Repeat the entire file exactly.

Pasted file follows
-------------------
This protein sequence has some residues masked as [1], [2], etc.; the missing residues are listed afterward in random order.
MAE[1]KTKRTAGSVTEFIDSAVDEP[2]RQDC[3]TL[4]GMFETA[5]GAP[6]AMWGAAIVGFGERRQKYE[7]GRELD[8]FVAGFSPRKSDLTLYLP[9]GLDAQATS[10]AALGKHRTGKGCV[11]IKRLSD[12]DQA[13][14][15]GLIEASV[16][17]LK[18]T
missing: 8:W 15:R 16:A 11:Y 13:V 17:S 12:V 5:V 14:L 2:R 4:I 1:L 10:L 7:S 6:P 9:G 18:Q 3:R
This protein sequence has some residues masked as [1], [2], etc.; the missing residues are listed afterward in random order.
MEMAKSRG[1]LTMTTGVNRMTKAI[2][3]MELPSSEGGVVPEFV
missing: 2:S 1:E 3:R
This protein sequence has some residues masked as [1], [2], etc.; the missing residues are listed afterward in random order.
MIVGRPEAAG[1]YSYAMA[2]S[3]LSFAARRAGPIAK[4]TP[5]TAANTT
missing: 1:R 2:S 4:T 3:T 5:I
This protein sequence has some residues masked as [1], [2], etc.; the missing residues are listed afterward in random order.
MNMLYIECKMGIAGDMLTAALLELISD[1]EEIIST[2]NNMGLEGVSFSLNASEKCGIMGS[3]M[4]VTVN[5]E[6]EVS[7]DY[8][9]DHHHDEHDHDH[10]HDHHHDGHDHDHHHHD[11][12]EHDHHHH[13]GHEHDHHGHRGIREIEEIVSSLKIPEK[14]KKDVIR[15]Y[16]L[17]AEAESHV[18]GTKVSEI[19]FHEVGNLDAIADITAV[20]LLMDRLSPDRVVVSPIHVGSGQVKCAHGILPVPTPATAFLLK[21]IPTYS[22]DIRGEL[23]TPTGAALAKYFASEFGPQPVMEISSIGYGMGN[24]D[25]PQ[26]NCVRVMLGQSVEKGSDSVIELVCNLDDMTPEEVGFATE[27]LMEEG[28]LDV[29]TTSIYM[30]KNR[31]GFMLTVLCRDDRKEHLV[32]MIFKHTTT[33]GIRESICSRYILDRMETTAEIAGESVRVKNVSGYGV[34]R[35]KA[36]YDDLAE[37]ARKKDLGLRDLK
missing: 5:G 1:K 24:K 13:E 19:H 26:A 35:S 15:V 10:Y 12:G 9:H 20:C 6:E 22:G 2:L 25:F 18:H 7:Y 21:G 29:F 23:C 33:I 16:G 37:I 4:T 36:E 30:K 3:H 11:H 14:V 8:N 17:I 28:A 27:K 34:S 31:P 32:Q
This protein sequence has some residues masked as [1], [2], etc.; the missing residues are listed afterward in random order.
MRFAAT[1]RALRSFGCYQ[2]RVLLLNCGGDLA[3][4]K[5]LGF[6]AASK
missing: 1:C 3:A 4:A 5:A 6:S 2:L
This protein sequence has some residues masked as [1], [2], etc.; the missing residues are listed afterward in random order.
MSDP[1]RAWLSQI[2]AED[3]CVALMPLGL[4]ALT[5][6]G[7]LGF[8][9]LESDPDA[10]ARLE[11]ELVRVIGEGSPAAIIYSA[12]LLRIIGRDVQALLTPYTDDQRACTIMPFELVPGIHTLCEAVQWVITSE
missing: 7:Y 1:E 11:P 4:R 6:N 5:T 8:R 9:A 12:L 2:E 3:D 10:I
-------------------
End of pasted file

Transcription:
This protein sequence has some residues masked as [1], [2], etc.; the missing residues are listed afterward in random order.
MAE[1]KTKRTAGSVTEFIDSAVDEP[2]RQDC[3]TL[4]GMFETA[5]GAP[6]AMWGAAIVGFGERRQKYE[7]GRELD[8]FVAGFSPRKSDLTLYLP[9]GLDAQATS[10]AALGKHRTGKGCV[11]IKRLSD[12]DQA[13][14][15]GLIEASV[16][17]LK[18]T
missing: 8:W 15:R 16:A 11:Y 13:V 17:S 12:V 5:V 14:L 2:R 4:I 1:L 10:L 7:S 6:P 9:G 18:Q 3:R
This protein sequence has some residues masked as [1], [2], etc.; the missing residues are listed afterward in random order.
MEMAKSRG[1]LTMTTGVNRMTKAI[2][3]MELPSSEGGVVPEFV
missing: 2:S 1:E 3:R
This protein sequence has some residues masked as [1], [2], etc.; the missing residues are listed afterward in random order.
MIVGRPEAAG[1]YSYAMA[2]S[3]LSFAARRAGPIAK[4]TP[5]TAANTT
missing: 1:R 2:S 4:T 3:T 5:I
This protein sequence has some residues masked as [1], [2], etc.; the missing residues are listed afterward in random order.
MNMLYIECKMGIAGDMLTAALLELISD[1]EEIIST[2]NNMGLEGVSFSLNASEKCGIMGS[3]M[4]VTVN[5]E[6]EVS[7]DY[8][9]DHHHDEHDHDH[10]HDHHHDGHDHDHHHHD[11][12]EHDHHHH[13]GHEHDHHGHRGIREIEEIVSSLKIPEK[14]KKDVIR[15]Y[16]L[17]AEAESHV[18]GTKVSEI[19]FHEVGNLDAIADITAV[20]LLMDRLSPDRVVVSPIHVGSGQVKCAHGILPVPTPATAFLLK[21]IPTYS[22]DIRGEL[23]TPTGAALAKYFASEFGPQPVMEISSIGYGMGN[24]D[25]PQ[26]NCVRVMLGQSVEKGSDSVIELVCNLDDMTPEEVGFATE[27]LMEEG[28]LDV[29]TTSIYM[30]KNR[31]GFMLTVLCRDDRKEHLV[32]MIFKHTTT[33]GIRESICSRYILDRMETTAEIAGESVRVKNVSGYGV[34]R[35]KA[36]YDDLAE[37]ARKKDLGLRDLK
missing: 5:G 1:K 24:K 13:E 19:H 26:A 35:S 15:V 10:Y 12:G 9:H 20:C 6:E 22:G 2:L 25:F 18:H 7:Y 21:G 29:F 23:C 33:I 16:G 37:I 4:T 36:E 30:K 3:H 11:H 14:V 8:N 17:I 28:A 27:K 34:S 31:P 32:Q
This protein sequence has some residues masked as [1], [2], etc.; the missing residues are listed afterward in random order.
MRFAAT[1]RALRSFGCYQ[2]RVLLLNCGGDLA[3][4]K[5]LGF[6]AASK
missing: 1:C 3:A 4:A 5:A 6:S 2:L
This protein sequence has some residues masked as [1], [2], etc.; the missing residues are listed afterward in random order.
MSDP[1]RAWLSQI[2]AED[3]CVALMPLGL[4]ALT[5][6]G[7]LGF[8][9]LESDPDA[10]ARLE[11]ELVRVIGEGSPAAIIYSA[12]LLRIIGRDVQALLTPYTDDQRACTIMPFELVPGIHTLCEAVQWVITSE
missing: 7:Y 1:E 11:P 4:R 6:N 5:T 8:R 9:A 12:L 2:E 3:D 10:I